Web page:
A new study breathes life into an all-but-dead approach to treating severe Covid-19
Maybe Roche’s IL-6 drug works for Covid-19 after all.
Actemra, the rheumatoid arthritis drug, was widely used by doctors early in the pandemic on the theory that it could douse the overactive immune response that leads to severe symptoms in many patients. But multiple studies in the spring and summer appeared to find that neither the Roche drug nor a similar antibody from Regeneron and Sanofi had any effect.
In August, BARDA quietly signaled they would stop funding IL-6 blocks for Covid-19. To some, the drugs became a symbol for the need to study molecules in a controlled fashion before pulling them off the shelf in a crisis.
But today, REMAP-CAP, a global trial network that has been testing different Covid-19 drugs in an adaptive fashion at 200 sites on 19 countries, announced that Actemra had worked in their study. A data safety and monitoring board reviewed data from 303 patients and determined Actemra had a 99.75% chance of being better for the sickest Covid-19 patients than giving them no immune modulator at all.
It’s still not clear the degree to which Actemra helped patients in the trial. The trial reached a composite endpoint that combined survival and the length of time, and investigators don’t know yet how the results broke down.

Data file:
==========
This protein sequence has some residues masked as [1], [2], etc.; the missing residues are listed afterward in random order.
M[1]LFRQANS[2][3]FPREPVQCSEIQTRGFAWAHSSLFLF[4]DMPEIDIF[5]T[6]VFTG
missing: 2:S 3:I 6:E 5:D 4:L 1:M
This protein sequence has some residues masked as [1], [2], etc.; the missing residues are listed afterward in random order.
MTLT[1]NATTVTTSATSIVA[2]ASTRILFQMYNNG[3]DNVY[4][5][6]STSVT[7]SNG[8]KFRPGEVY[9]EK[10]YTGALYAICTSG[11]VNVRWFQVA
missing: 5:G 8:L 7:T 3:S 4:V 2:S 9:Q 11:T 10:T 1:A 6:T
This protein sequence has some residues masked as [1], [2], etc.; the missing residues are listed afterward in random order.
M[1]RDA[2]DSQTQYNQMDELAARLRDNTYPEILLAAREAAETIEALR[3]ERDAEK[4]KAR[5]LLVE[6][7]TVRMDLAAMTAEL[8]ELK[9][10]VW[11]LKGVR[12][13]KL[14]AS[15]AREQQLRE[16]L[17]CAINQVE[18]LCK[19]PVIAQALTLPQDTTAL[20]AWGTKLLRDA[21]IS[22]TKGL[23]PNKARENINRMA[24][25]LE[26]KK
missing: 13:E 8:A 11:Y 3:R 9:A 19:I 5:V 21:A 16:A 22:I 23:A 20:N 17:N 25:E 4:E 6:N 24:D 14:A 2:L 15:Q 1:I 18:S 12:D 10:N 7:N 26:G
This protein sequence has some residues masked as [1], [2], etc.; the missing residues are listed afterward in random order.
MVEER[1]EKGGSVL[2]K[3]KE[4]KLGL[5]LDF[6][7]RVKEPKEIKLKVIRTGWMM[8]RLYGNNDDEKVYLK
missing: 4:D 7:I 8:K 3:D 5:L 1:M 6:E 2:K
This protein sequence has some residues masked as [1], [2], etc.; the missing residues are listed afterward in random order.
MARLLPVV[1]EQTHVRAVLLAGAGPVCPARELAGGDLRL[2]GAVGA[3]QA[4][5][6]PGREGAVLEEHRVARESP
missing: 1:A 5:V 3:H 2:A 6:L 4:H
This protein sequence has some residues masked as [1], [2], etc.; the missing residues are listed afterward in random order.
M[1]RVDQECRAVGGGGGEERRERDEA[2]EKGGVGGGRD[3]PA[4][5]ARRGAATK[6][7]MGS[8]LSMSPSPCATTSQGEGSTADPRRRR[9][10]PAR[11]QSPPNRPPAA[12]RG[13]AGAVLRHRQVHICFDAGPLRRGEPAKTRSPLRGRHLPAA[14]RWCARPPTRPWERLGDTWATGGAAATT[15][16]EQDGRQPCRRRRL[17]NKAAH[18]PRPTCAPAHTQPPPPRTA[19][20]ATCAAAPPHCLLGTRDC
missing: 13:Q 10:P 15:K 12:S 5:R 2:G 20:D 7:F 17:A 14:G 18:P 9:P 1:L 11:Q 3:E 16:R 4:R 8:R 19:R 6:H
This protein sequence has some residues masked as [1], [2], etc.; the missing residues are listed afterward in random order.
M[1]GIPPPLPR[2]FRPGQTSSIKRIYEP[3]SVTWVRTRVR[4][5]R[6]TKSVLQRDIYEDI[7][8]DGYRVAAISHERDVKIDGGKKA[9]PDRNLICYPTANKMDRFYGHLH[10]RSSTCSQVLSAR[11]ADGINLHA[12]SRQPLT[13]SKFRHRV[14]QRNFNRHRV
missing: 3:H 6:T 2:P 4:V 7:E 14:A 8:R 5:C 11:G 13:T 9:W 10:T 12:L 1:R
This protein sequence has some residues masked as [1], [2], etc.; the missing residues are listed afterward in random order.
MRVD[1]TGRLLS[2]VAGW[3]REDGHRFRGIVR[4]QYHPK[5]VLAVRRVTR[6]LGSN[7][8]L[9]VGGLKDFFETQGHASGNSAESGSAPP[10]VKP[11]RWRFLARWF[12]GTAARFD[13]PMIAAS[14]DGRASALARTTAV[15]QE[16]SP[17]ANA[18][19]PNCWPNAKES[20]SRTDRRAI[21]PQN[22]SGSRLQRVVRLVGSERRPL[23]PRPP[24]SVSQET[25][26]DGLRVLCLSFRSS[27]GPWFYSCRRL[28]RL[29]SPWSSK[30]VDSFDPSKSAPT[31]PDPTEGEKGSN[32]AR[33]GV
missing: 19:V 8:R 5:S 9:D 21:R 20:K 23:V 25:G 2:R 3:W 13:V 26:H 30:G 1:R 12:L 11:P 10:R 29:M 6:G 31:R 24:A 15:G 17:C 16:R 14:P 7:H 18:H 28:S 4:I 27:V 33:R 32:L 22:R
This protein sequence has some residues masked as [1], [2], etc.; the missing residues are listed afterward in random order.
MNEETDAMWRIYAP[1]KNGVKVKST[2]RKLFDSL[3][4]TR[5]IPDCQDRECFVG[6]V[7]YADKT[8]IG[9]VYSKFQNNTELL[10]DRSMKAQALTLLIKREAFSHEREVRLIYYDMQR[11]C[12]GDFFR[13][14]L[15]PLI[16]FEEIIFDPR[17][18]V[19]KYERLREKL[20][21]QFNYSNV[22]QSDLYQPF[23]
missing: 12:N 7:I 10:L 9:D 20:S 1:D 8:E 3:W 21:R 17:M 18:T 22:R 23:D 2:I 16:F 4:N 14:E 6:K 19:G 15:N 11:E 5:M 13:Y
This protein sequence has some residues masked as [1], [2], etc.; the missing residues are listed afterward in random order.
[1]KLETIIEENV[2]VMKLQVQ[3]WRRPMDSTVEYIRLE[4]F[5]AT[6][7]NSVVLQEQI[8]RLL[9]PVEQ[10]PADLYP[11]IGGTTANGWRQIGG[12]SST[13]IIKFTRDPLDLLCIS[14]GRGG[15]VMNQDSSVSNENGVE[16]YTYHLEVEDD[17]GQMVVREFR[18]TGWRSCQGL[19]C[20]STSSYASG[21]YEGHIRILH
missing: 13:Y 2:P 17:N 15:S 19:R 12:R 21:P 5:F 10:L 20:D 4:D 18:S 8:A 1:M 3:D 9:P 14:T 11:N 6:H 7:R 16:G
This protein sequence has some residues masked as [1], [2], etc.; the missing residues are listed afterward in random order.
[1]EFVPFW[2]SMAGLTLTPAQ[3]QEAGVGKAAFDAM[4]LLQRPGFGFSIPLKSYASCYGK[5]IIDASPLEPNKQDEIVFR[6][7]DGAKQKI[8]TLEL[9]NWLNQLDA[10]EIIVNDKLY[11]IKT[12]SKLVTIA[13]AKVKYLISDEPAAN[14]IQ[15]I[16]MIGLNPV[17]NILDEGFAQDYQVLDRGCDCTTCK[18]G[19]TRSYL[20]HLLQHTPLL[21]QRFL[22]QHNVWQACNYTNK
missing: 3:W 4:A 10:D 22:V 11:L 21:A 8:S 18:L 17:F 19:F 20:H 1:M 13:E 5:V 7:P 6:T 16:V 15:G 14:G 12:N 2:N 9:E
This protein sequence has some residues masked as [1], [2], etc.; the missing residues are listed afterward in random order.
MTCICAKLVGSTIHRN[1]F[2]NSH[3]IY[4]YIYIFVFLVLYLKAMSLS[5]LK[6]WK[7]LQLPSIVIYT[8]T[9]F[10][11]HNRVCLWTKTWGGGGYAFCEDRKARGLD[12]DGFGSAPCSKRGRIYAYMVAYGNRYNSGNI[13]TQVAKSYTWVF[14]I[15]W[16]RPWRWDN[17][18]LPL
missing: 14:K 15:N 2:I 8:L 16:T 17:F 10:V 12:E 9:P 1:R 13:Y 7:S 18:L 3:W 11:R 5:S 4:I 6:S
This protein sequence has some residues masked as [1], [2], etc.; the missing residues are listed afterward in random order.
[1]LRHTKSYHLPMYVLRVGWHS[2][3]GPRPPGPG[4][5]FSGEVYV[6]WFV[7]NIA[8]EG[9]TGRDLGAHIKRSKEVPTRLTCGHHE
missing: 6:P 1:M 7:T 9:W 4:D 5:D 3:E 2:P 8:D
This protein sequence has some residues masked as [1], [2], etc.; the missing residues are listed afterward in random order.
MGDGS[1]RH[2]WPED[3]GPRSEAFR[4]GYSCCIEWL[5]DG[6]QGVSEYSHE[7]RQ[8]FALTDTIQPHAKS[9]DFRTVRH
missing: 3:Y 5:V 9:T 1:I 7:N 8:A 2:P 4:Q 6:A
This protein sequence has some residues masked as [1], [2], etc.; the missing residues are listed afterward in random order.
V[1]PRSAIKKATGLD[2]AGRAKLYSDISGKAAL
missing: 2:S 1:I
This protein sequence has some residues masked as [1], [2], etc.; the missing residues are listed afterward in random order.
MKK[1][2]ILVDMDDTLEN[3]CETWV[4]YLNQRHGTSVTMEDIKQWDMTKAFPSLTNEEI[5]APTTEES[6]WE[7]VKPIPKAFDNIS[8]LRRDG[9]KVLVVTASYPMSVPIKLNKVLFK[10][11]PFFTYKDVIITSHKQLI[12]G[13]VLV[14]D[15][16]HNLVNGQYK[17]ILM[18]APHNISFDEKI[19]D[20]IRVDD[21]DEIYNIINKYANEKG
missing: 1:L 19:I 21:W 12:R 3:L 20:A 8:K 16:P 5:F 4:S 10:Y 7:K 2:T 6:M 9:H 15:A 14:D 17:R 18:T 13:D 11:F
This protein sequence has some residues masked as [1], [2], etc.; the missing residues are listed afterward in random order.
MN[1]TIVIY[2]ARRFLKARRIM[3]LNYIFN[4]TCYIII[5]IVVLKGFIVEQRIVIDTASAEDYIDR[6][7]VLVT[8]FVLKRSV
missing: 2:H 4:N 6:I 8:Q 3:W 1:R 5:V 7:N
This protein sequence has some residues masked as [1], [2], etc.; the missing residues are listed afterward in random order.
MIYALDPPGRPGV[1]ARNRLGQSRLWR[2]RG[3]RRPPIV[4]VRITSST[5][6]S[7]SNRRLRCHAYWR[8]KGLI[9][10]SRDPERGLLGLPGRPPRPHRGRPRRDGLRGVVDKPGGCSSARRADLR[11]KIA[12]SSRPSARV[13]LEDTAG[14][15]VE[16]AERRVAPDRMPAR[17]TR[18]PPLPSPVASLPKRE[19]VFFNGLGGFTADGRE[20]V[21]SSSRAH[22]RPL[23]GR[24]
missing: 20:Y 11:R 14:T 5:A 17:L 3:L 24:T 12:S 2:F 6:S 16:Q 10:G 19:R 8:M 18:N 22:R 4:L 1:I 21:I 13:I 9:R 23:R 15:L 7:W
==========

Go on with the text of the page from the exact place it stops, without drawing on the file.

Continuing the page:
Investigators said they are preparing the data for full release and peer-reviewed publication. The majority of patients in the study were in the UK.
On the recommendation of the data safety and monitoring board, @REMAP_CAP is declaring efficacy of #tocilizumab with an OR of 1.87 for benefit on a combination of survival and length of time patients received organ support in ICU, compared with standard care […]
— remap-cap (@remap_cap) November 19, 2020
If the results hold up, it would make Actemra one of the only drugs to have proven effective in late-stage Covid-19 patients, just as cases and hospitalizations are surging across the globe. The other is dexamethasone, a cheap steroid that has helped reduce the virus’s fatality rate across the globe.
Although US doctors now give blockers for IL-6 and another immune signaling molecule, IL-23, less often, prescriptions continue, according to the most recent available data from Aetion. As of the week of Sept. 14, 1.9% of US patients received some of immune blocker.
While the study gives new life for one repurposed Covid-19 drug, it also dug a nail into the coffin of another. REMAP-CAP announced today that they would stop testing the HIV antiviral cocktail lopinavir/ritonavir after it failed a futility analysis.
The cocktail first failed a trial on severe cases in March, but studies have continued on earlier stage patients. The UK Recovery trial is still testing it.
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